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Below note that the road has become a lot worse. Do not bring a passenger car up the middle fork of Globe Mine Road, that’s my safest advice.
While a high clearance cargo van would make this part, it gets worse further up and I recommend high clearance suv or truck, preferably 4wd on this road. The left fork I personally drove a cargo van all the way up to the wilderness boundary a few years ago but recent rain events might have washed it out. The right fork I have not traveled on and make no recommendation.
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There are worse spots ahead and don’t bring a typical city slicker truck or suv up here; you know the type, spinner rims with 20” bandaid tires wrapped around them, no “trailer queens” on this road. Your vehicle will pick up a few scratches going up this road, you are hereby warned. It is 3 long, sandy miles up to the Good Hope Mine and they are tough miles in places.

Another strong bit of advice is to not attempt this hike in the summer. Warning! You could die on this hike in the summer! If you do still insist on hiking it then, stock up with at least 2 gallons of water. This is 600 feet of elevation gain going up, sandy both ways, and you will probably be hiking in over 100 degree weather. I am 59, work at a sedentary job and not in the best shape. It was a moderate hike for me but in the summer I would have ended up sprawling on the ground hiding from the blazing sun under the meager shade of a creosote, probably with heat exhaustion or stroke.
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Can you imagine laying out under that meager shade looking off at Kelso Dunes, waiting hours for the sun to go down?
Below is another section of bad road.
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After about an hour and a half, I came upon the mine vicinity but first I started seeing old rusty food cans and other metal debris scattered along the road. That told me I was close. Then I came upon this cement building foundation which had a fire ring alongside it. I am not sure if it was from the mining days or brought later by site visitors.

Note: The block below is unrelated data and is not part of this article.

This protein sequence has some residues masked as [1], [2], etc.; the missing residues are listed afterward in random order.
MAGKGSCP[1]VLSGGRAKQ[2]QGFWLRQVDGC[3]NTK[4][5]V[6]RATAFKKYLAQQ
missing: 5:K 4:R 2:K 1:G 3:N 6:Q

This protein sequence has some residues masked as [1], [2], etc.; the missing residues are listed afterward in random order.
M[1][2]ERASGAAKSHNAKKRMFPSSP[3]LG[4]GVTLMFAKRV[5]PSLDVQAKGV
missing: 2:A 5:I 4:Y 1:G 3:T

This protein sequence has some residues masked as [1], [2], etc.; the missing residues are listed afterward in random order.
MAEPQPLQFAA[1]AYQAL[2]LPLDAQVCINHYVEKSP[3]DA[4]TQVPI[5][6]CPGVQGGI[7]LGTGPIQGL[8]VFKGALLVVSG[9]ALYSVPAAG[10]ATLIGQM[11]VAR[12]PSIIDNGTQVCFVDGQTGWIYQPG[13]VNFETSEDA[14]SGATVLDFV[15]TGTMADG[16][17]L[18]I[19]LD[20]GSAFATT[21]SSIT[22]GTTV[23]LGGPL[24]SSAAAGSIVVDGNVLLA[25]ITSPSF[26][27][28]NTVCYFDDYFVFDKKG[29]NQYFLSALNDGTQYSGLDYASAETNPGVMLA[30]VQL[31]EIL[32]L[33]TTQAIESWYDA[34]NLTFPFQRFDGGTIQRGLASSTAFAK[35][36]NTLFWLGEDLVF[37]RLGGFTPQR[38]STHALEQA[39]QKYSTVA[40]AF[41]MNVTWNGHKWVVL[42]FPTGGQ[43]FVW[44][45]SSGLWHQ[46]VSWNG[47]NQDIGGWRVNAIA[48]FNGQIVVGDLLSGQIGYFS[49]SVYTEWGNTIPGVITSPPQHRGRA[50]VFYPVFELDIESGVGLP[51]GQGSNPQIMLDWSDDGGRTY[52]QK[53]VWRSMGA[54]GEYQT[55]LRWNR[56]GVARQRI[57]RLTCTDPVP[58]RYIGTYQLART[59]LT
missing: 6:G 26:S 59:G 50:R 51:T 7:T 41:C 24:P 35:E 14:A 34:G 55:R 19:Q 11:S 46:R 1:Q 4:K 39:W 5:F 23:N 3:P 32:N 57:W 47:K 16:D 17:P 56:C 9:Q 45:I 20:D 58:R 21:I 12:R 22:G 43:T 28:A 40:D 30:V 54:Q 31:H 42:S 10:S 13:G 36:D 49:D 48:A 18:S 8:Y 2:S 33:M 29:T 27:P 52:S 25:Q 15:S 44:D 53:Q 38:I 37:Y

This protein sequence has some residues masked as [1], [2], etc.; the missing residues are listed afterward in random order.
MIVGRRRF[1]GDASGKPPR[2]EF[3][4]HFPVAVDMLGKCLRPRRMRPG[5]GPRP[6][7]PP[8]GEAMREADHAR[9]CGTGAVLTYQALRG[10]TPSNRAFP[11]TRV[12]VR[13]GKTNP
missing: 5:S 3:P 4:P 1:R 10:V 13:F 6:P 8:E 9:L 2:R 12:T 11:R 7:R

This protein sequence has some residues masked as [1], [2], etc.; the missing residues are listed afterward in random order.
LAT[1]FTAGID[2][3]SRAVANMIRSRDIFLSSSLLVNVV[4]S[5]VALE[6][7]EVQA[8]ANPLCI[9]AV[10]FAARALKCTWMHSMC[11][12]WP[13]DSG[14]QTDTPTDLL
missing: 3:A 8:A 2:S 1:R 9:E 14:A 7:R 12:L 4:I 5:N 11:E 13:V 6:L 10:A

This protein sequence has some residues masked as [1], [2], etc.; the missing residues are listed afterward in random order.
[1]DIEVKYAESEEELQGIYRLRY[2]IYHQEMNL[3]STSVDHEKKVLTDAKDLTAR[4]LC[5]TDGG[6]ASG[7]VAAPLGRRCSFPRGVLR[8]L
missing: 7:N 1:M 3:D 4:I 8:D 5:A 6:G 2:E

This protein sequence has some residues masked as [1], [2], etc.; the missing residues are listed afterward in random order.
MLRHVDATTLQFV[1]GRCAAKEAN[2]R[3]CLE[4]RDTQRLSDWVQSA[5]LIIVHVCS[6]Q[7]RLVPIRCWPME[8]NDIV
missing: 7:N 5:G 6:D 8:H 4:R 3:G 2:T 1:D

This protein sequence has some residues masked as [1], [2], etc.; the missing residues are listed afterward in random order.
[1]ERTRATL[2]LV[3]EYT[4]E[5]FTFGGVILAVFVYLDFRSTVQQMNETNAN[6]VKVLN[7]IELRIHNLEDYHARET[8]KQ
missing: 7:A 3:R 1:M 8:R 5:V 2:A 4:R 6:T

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Below is the fire ring which is hidden by the creosote bush that my new Trekking Poles were leaning against.
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I sat on the edge of the foundation for a few minutes enjoying the cool breeze, it was about 62 degrees F and eating a Clif Bar(white chocolate macadamia) and washing it down with my still cold water which I had in my waist pack. Then it was time to do a little more exploring.
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In the above shot, you are looking up the hill from the pad by the fire pit. The road follows to the left to other parts of the site and veers off to the right prior to that and across a rugged, deep wash to the main mine shafts/stamping area dead ahead. When I saw that wash, I wondered how anybody, even in a jeep could drive up there, but believe it or not, there is a website online where I saw a photo of a Toyota truck coming down from up there. Unbelievable!
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Above is a close up taken from the same location as before, the steep and rugged part of the road crossing the wash lies below the bottom of this photo.

Around the bend there was a pad with a fallen wooden structure which I video’d, here is a screen capture showing it. The rest of the photos that follow are all video screen captures as well.
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The shaft above, or possibly an adit, has been partially filled in with rubble, possibly by the park service but I would not want to fall in, it might not be possible to crawl out. Note the dirt covered rock edge. Be careful when you approach shafts like this as the ground could cave in right under your feet. Not far from here was the possible foundations for a stamp mill plus the main shaft, cement lined with fallen head, as well as another very dangerous shaft and the ore hopper, along with remains of some sort of tank system. Again all following photos are video screen captures.